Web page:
The U.S. Department of Transportation’s Federal Motor Carrier Safety Administration (FMCSA) has declared Texas-licensed truck driver Steven Wayne Johnson to be an imminent hazard to public safety and has ordered him not to operate any commercial motor vehicle (CMV) in interstate commerce. Johnson was served the federal order on December 16, 2016.
On November 15, 2016, Johnson, a commercial driver’s license (CDL) holder, was operating a CMV along Interstate 70 near Junction City, Kansas, when his truck crossed the median and crashed head-on into a passenger vehicle. In all, three people were killed.
Immediately after the crash, a Kansas Highway Patrol drug recognition officer conducted field sobriety tests. In addition, urine and blood samples were collected. The blood sample collected from Johnson tested positive for cannabinoids (marijuana) and phencyclidine (PCP), both of which are controlled substances under 21 U.S.C. 1308.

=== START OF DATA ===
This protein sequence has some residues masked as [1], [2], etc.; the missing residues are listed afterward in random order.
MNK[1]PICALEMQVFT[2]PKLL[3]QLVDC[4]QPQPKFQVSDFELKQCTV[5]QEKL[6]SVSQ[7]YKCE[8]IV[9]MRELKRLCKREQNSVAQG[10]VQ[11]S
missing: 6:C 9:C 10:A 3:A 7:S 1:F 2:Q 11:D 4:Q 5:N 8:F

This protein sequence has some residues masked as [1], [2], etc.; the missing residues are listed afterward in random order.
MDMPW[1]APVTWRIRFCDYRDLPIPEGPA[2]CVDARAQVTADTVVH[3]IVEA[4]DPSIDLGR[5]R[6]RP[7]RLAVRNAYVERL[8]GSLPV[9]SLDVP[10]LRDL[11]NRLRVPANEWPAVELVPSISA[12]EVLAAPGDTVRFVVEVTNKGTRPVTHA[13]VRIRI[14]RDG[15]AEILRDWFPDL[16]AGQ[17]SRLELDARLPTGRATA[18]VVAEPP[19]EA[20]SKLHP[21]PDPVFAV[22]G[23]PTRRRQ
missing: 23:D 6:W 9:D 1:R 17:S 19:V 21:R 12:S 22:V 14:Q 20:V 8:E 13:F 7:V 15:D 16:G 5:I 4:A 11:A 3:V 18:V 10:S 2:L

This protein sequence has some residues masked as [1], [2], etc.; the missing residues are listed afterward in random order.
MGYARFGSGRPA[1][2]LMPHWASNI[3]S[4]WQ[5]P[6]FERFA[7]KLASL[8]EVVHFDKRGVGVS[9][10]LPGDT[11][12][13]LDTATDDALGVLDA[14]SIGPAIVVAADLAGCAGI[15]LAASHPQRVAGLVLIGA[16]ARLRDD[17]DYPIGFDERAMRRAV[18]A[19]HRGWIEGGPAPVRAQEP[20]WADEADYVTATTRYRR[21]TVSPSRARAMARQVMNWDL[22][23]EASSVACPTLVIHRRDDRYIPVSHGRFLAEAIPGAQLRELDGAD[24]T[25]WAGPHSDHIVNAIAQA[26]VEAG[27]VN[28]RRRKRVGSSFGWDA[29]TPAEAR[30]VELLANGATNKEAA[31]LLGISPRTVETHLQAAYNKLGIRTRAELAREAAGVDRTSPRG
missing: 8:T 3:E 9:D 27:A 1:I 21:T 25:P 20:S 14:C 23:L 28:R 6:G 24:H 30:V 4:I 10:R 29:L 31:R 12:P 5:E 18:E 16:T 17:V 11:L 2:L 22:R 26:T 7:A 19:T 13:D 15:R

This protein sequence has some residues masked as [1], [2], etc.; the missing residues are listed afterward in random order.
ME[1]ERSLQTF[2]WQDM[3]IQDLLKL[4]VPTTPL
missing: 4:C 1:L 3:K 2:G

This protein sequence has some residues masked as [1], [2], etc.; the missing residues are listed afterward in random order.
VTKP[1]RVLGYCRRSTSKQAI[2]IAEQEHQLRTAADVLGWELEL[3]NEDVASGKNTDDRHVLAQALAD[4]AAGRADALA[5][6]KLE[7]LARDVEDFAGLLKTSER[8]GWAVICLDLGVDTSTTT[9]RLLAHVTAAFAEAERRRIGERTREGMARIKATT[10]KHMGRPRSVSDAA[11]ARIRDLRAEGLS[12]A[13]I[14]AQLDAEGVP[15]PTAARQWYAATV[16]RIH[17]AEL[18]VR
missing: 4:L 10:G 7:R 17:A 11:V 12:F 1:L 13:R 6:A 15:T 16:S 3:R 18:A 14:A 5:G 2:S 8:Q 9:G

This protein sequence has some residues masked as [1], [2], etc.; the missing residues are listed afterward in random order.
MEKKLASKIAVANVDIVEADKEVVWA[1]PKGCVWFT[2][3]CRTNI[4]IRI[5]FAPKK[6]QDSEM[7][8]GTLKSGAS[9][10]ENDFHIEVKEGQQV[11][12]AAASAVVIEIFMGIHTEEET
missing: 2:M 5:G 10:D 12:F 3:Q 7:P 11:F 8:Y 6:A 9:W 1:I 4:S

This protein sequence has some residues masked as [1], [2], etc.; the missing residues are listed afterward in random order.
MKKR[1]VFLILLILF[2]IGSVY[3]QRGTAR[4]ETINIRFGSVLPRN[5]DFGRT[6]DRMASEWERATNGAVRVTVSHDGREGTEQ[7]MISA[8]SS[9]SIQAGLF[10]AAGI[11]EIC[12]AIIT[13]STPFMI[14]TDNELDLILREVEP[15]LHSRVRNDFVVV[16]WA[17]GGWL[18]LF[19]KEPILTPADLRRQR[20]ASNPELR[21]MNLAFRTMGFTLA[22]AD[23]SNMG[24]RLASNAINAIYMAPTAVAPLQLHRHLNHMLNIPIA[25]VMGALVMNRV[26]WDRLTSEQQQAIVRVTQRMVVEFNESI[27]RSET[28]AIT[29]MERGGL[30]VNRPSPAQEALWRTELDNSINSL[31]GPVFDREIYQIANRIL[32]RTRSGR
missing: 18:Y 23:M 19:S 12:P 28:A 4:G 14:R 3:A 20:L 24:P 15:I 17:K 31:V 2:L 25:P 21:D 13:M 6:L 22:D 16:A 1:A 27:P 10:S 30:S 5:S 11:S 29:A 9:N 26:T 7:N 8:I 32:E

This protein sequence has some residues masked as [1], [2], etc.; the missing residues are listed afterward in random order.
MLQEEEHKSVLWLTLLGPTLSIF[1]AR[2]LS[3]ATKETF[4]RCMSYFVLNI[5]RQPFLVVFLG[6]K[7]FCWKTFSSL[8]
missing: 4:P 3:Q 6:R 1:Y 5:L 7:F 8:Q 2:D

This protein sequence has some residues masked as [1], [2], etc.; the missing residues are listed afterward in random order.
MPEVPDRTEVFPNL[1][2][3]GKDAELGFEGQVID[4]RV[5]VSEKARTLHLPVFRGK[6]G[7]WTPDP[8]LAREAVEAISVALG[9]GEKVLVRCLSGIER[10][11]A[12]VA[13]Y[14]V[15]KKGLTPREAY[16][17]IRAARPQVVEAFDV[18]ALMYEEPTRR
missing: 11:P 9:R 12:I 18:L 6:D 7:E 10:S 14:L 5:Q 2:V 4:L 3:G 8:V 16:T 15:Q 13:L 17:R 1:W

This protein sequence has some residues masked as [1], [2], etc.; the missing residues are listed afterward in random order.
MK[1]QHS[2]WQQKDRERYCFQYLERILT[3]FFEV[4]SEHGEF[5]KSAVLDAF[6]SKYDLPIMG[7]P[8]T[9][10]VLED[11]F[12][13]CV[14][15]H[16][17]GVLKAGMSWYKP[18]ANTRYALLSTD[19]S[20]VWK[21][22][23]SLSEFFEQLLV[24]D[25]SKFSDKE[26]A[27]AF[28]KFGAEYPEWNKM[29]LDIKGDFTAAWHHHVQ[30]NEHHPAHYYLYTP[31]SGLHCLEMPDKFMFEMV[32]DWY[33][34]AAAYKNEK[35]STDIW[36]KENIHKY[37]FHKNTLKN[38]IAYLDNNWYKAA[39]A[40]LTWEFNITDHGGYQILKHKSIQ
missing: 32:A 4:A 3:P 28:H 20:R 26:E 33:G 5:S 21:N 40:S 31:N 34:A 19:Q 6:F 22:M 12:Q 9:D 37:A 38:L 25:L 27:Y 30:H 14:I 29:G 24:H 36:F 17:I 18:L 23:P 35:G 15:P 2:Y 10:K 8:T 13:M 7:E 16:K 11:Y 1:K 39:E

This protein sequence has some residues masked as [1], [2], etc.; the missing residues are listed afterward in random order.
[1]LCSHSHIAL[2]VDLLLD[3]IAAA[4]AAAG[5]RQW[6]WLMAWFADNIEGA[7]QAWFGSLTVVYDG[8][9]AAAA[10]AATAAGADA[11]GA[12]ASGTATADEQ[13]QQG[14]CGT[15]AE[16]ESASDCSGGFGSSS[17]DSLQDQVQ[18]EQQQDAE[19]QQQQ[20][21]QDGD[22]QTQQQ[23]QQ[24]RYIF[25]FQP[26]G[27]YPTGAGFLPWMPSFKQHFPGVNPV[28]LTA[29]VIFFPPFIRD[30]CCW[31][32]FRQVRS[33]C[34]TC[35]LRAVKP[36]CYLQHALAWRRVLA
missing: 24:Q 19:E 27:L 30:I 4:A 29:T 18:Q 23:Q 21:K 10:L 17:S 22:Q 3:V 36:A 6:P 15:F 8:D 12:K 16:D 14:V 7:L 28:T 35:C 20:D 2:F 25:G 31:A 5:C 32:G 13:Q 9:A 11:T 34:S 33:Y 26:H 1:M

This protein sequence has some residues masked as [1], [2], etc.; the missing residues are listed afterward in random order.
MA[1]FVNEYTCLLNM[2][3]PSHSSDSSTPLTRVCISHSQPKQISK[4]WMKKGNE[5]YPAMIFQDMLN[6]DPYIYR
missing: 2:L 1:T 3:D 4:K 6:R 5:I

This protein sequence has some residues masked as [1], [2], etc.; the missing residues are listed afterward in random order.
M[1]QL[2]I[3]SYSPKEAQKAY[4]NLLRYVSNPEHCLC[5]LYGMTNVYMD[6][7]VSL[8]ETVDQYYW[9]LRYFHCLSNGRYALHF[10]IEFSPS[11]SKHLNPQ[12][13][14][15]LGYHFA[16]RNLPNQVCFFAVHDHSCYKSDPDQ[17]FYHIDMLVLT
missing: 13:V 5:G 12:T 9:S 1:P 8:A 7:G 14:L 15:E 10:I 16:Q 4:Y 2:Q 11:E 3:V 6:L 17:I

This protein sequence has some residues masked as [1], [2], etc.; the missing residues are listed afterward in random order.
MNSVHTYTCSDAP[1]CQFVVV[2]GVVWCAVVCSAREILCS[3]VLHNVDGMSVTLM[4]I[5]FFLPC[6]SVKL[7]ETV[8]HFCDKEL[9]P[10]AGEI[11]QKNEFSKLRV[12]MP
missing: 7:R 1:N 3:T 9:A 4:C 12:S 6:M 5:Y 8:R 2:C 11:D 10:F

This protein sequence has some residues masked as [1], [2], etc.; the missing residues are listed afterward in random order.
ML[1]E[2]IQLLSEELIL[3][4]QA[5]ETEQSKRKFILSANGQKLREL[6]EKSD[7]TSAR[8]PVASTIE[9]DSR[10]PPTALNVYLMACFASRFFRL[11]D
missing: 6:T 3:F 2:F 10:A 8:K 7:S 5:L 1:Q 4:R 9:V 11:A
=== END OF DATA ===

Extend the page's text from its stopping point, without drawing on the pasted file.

In examining Johnson’s records-of-duty-status for November 15, 2016, and in the days leading up to the crash, FMCSA Investigators found that Johnson was in violation of multiple federal hours-of-service regulations, which are designed to prevent fatigued driving. Prior to the crash, records showed that Johnson had been on-duty and driving for a minimum of 21 hours. In reviewing Johnson’s records-of-duty-status covering the previous six months, 70 of 160 records were missing, and during that period, Johnson did not record any off-duty time.
Failure to comply with the provisions of a federal imminent hazard out-of-service order may result in action by the U.S. Attorney’s Office for equitable relief and punitive damages. Civil penalties may be assessed for each violation of operating a commercial motor vehicle in violation of the order. Knowing and/or willful violation of the order may also result in criminal penalties.
FMCSA is also considering civil penalties for the safety violations discovered during the investigation and may refer this matter for criminal prosecution.